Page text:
We don’t want to warn you against eating plant-based foods rich in lectins, including some of the healthiest foods you can find, when we are dealing with so many chronic diseases linked to heavily processed foods and low fiber/low nutrient foods. Generally, lectins are beneficial and neutral in small doses.
When looking at other plant bioactive components like antioxidant polyphenols/phytonutrients, these are also considered mild stressors for our body when ingested in ‘normal’ amounts throughout the day (i.e. hormesis). Our body’s adaptation to this mild stress is actually good for us (like exercising) - so small and manageable doses of toxins can make you stronger, while too large doses will not.
If you are on a vegetarian or plant-based diet, it will be difficult to obtain a healthy amount of daily proteins if avoiding beans, lentils, peas, and seeds. Furthermore, choosing a restrictive diet like the lectin free diet could lead to nutritional deficiencies if you are not a nutritional expert. Going lectin-friendly can also be a costly (and restrictive) affair if you are consuming meat and dairy everyday (pasture-raised and A2 milk are expensive).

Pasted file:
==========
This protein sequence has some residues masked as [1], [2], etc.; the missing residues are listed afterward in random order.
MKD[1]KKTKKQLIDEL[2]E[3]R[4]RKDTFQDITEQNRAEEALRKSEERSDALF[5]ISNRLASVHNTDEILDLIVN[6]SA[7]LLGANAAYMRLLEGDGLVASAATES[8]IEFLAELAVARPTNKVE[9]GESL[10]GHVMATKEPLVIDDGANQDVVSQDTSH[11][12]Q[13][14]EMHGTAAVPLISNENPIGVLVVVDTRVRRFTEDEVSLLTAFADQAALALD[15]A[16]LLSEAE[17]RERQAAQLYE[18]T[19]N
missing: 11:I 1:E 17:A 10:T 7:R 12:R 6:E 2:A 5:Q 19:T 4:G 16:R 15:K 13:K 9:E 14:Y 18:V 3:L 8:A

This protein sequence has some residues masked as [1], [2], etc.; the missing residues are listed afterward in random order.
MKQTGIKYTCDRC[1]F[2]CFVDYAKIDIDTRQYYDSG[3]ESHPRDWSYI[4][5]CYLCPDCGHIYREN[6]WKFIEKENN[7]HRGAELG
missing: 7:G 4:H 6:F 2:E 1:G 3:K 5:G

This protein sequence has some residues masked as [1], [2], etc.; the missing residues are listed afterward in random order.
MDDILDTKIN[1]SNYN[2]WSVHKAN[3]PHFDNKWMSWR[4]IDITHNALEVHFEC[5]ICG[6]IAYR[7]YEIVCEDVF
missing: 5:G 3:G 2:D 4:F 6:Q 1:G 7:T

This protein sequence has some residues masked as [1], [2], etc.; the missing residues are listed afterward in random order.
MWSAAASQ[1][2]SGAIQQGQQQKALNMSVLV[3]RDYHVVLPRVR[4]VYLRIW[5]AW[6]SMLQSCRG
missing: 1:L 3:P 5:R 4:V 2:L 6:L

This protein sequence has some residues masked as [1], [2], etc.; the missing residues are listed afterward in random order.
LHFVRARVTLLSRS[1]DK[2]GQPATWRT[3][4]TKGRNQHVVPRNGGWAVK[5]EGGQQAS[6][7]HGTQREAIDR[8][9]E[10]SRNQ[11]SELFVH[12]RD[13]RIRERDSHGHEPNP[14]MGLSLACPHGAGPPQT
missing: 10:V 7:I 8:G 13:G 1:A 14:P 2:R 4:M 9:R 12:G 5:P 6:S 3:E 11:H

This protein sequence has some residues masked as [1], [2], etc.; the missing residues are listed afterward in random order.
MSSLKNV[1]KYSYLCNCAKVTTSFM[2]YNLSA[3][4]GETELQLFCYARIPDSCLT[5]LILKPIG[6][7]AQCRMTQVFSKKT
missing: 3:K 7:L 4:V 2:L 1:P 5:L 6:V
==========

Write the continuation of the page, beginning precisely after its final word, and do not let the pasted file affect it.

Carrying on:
However, some population groups may have been advised by their healthcare provider to reduce or avoid their intake of lectins. Especially, people with allergies to lectin-containing foods - grains/cereals, dairy, peanut, and soybean from the legume family are today the most commonly associated with digestive disorders, intolerances, and sensitivities. Though, for most people, a diet based around whole plant foods is a great way to optimize health and to fight disease.
As a final note, leafy greens and olive oil combined with seasonal fruits, vegetables, and beans (a daily dose) have been enjoyed by the longest-lived people on the planet and are defined as longevity foods. These people ate 4 times more beans than Americans do on average. So, beans cannot be that harmful after all.